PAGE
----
Veering Off

Mercedes-Benz boss faces crash test

Completely in control. Source: Christoph Schmidt

His mustache might be a few decades out of date, but that doesn’t stop Dieter Zetsche from being one of Germany’s most hip and celebrated executives. Wherever he goes, people line up to take selfies with the 64-year-old engineer, who has led Daimler, the maker of Mercedes-Benz cars, since 2006. At public events he often appears in jeans, wearing sneakers instead of black leather shoes. Mr. Zetsche is Mr. Laid-Back, who has turned a battered brand into a world-beater.

Mr. Zetsche, known as “Dr. Z” in the US, has overcome Daimler’s past mishaps, including costly ventures into aerospace production and the takeover of Chrysler. He made Daimler sell the US carmaker in 2007 for a fraction of the purchase price, losing around $26 billion, according to one calculation. He then focused the company on renewing its models and controlling costs, laying the foundation for today’s enviable successes.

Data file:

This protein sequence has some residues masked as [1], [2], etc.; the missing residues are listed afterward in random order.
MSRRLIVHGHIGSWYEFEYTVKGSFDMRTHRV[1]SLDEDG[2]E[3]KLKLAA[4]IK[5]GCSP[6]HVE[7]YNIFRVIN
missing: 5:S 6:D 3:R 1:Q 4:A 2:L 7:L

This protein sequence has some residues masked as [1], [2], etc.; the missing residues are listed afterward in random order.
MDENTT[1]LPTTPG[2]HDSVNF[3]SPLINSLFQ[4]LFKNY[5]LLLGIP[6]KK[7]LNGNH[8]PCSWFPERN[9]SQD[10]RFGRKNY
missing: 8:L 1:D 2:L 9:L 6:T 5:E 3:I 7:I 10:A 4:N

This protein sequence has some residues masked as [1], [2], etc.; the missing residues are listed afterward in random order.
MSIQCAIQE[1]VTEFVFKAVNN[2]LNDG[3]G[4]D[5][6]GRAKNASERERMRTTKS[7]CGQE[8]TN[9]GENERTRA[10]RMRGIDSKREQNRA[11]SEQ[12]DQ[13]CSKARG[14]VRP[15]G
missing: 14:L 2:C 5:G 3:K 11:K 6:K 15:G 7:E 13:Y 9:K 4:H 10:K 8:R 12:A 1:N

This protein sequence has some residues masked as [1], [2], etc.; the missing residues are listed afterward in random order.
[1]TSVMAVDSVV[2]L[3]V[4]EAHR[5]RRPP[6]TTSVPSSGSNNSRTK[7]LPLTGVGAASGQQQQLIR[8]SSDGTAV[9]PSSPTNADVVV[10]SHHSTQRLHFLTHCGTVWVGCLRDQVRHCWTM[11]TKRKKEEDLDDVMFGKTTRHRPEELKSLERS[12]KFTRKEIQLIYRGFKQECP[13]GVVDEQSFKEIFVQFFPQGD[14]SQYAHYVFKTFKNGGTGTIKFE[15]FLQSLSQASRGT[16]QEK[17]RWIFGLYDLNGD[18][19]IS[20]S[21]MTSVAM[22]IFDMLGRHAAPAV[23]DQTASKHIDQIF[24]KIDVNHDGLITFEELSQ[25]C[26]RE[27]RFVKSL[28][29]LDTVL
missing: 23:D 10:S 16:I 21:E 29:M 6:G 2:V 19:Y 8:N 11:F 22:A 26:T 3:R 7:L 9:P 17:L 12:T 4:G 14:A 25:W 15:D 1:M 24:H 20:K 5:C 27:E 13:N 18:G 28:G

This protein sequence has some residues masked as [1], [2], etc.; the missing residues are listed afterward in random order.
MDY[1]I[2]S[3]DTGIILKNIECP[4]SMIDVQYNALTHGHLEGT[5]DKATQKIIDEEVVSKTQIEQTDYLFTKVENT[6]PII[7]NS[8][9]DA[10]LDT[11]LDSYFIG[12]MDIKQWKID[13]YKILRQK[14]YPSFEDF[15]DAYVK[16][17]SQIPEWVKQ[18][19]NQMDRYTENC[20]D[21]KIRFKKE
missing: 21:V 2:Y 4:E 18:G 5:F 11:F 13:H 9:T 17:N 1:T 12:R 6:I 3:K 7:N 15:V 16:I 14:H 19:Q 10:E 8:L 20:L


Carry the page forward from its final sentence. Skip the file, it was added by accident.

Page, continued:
In 2016, the Stuttgart-based company overtook arch rival BMW as the world’s largest maker of luxury cars. Mercedes factories are working at full capacity, delivering sturdy G-Class SUVs to Arnold Schwarzenegger, slick C-Class coupes to China’s nouveau riche and nearly half a million semi-trailers and buses to truckers around the globe. Last year saw record revenues of €164 billion ($202 billion), record dividends (€3.65 per share), spectacular profits (€10.9 billion) and booming sales (2.4 million vehicles worldwide). At his zenith in 2017, Mr. Zetsche took home €8.6 million in salary and was able to award every single employee a bonus of €5,700. He’s working out plans to turn Daimler into a holding company and has heavily invested in ride-hailing and car-sharing apps to stave off the rise of Uber.

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